“A green lovely forest, a lovely river, a purple mountain, high voices singing, and Rima” (Bradbury 5). This quote shows the extreme change between the hot African veldt, and the mysterious imaginary forest of love and paradise. Imagery is used many times in the story for the same purpose. “The lions on three sides of them, in the yellow veldt grass, padding through the dry straw, rumbling and roaring in their throats” (Bradbury 10) captures the suspense the characters feel and giving it to the reader to make the story more exciting. Imagery is used repetitively to keep giving the senses and suspense to make the story feel real.
Strong emotions and feelings arise when one feels as if they they have been wronged. Such is the case in the soliloquy in Henry VIII by William Shakespeare, where Cardinal Wolsey begins to grasp his sudden dismissal from the king’s court. Wolsey expresses his reaction to his termination from advisor to the king using allusions, figurative language, and shifts in tone. Wolsey begins the speech with a spiteful tone with lines such as “Farwell? a long farewell to all my greatness!”
In the Jeannette Walls memoir Glass Castle, the author expounds on situations about education found beyond the classroom walls by using life lessons such as survival skills and moral lessons such as acceptance and forgiveness through figurative language by using imagery. One way Jeannette walls describe education beyond the classroom walls is through a life lesson such as survival skill. At a tender age of five jeannette learned to shoot guns and throw a knife; skills like this could be helpful if you were surviving in the wilderness. The author stated specifically “He also taught us the things that were really important and useful, like how to tap out Morse code and how we should never eat the liver of a polar bear because all the vitamin
Early in the story, we see the kids getting everything they want beginning to develop when the parents walked to the nursery to see if there was something wrong with it. They saw that they were in Africa, surrounded by animals that looked very real. In the distance, there were lions eating a bloody animal. “( The nursery) had cost half again as much as the rest of the house. "But nothing 's too good for our children," George had said.”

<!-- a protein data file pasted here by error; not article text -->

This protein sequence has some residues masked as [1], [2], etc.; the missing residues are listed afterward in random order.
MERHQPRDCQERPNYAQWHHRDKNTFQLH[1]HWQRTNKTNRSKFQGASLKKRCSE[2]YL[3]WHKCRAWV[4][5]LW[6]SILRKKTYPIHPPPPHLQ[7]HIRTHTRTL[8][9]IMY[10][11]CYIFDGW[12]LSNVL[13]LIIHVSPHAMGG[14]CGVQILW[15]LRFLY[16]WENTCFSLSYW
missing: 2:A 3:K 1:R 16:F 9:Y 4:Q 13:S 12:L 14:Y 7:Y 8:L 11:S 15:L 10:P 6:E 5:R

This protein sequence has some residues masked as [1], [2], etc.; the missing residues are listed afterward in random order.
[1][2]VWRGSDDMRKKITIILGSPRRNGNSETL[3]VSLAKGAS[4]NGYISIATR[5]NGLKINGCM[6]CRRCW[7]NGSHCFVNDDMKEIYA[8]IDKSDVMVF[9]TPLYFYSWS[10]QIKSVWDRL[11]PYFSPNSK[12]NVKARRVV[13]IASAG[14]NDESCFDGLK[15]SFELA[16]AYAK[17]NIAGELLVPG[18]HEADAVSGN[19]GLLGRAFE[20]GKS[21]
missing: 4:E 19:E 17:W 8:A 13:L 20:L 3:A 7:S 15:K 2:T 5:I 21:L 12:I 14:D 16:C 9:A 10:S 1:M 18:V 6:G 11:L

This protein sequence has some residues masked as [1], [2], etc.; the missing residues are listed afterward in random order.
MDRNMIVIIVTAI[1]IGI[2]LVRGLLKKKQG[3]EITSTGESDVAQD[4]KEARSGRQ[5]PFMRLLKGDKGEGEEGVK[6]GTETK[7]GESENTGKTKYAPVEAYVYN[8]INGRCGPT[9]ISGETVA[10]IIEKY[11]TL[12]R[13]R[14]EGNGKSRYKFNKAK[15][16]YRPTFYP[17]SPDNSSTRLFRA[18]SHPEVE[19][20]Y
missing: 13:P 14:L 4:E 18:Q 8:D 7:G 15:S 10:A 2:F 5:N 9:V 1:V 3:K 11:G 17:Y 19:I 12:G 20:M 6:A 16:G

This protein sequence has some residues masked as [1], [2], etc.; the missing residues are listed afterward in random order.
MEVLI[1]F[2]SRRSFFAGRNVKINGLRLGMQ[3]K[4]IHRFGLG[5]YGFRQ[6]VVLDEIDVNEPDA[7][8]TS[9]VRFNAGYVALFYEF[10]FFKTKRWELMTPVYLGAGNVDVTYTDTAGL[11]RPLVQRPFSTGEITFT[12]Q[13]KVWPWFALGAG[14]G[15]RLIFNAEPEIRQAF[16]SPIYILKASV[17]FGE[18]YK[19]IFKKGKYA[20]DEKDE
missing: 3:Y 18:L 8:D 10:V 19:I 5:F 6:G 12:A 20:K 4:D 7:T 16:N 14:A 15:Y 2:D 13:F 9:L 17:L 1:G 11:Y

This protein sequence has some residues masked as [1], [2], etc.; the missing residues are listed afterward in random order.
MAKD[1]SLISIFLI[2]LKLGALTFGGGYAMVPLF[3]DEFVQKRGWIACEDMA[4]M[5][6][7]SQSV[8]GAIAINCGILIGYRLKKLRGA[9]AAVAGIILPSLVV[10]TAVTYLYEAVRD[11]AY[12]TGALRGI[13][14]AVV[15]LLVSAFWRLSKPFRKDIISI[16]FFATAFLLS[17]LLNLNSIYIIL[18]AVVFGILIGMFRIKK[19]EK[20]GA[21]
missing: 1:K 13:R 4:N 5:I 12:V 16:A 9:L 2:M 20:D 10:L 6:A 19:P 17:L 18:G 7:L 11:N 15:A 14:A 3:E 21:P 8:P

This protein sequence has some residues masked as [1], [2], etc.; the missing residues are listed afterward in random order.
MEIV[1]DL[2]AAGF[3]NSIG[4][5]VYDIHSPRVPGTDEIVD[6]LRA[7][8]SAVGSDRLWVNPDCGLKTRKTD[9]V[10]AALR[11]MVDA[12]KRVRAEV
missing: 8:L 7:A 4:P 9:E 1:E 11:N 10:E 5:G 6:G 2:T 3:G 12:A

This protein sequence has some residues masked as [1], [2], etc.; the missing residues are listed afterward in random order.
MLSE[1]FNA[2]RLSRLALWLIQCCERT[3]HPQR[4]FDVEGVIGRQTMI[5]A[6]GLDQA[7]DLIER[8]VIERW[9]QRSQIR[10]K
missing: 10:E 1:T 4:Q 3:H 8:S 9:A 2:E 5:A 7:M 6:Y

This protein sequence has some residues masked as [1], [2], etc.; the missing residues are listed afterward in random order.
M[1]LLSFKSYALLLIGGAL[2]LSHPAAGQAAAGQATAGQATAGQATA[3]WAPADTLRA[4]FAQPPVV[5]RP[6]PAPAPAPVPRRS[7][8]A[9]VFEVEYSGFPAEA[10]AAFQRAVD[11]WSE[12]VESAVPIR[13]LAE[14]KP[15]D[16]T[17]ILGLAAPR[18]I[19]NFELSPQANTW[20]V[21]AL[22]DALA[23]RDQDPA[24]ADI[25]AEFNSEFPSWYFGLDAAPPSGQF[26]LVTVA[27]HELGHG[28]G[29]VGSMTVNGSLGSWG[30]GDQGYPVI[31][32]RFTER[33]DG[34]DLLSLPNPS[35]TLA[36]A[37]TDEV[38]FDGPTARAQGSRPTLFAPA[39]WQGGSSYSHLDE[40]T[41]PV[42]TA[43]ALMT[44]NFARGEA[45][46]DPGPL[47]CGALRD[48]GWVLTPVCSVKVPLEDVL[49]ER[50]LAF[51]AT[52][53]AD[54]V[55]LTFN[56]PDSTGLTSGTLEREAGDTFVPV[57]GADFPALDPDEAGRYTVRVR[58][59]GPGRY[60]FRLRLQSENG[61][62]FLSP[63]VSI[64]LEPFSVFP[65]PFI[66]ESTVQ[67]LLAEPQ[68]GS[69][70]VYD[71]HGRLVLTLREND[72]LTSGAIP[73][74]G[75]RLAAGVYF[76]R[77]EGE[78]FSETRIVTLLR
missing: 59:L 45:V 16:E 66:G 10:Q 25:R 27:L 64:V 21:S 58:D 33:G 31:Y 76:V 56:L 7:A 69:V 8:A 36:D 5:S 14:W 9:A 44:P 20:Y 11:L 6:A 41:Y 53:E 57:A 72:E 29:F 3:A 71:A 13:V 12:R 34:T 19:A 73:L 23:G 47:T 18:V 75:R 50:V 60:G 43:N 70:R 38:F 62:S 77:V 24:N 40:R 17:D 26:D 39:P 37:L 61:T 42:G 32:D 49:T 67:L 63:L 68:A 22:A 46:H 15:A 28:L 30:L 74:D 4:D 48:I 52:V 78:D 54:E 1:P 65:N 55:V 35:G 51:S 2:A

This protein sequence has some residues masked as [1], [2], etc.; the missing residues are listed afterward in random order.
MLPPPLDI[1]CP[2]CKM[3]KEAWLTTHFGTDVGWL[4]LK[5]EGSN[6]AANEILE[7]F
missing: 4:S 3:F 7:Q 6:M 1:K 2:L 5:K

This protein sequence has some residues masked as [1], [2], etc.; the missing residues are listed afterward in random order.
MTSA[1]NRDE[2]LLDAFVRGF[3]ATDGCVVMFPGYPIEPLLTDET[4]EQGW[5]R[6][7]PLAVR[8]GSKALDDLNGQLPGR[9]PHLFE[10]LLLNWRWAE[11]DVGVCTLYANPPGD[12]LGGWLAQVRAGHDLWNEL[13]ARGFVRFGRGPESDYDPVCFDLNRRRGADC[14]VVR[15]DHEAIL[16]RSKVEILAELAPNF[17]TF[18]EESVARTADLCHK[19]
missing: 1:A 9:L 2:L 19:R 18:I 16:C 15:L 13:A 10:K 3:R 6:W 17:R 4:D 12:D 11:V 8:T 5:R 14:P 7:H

They first created a nursery that is all technology and can only work with the children’s imagination. This then starts to cause brain damage to them when they use it for the wrong purposes in the nursery. His next personification example written into the story is, “the house is wife and mother now, and nursemaid.” This example paints a picture of how much technology is in the entire house not just the nursery. None of the members of the family do anything for themselves.
In “America”, Claude McKay, the author, finds himself struggling to find how he feels. At some points, he has a positive attitude towards America, but at other times, it is extremely negative. His attitude changes constantly. In the poem “America,” Claude McKay has a conflicted tone of anger and respect towards America through diction and figurative language. McKay effectively uses diction to convey his tone.
JulietWillam Shakespeare's tragic playwright, Romeo and Juliet, takes place in Verona and Mantua, Italy in the 1950's. Romeo and Juliet fell in love, only to soon find out their families are arch enemies. While some believe the strongest theme of Romeo and Juliet is infatuation, I argue the strongest theme is love, supported by Shakespeare's use of dialogue, characterization, and figurative language. From the very beginning, the characterization shows how Romeo and Juliet are in love. " Did my heart love till now?
The Tragedy of Macbeth written by William Shakespeare deals with the concepts of power, ambition, evil and fear. One particular scene in the play seems to deal with more of the concepts of fear and power, as well as feeling nothing. In Act 5, Scene 5, Shakespeare uses differing types of figurative language to add to the somber tone and dark nature of the scene/play. In this scene, Macbeth is preparing to go to war with the people who were once on his side.